Revitalising a Sun Jar and the Joule Thief Revisited
As Figure 2 shows there is a small surface mount chip on the PCB. I looked this up online and finally tracked down the 6603 marking to being a dedicated solar garden light chip. However it also appears to be obsolete, so simply de-soldering this and replacing it with a new one was not an option.
Fortunately, whilst searching, I came across what appears to be the modern day version of this chip; the QX5252, which is widely available from eBay sellers – many of which are in China and remarkably cheap (prices from less than £1 for one to even less in bulk; yes, it wascheaper to buy in bulk!). Figure 3 shows the QX5252F device and a standard circuit from the datasheet.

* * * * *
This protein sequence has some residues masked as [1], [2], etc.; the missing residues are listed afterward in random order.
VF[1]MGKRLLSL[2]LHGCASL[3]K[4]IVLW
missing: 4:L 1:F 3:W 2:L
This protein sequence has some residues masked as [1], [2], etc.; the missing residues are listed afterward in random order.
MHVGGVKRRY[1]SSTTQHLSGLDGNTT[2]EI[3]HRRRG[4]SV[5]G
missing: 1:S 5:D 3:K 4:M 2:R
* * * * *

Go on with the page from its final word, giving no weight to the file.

Even a cursory comparison of the PCB in Figure 2 and the diagram in Figure 3 makes it clear that the newer component requires far fewer additional components to make the solar lampcircuit. It was clear, that if I was going to bring my sun jar back to life, I was going to have to create a new circuit around the new solar component.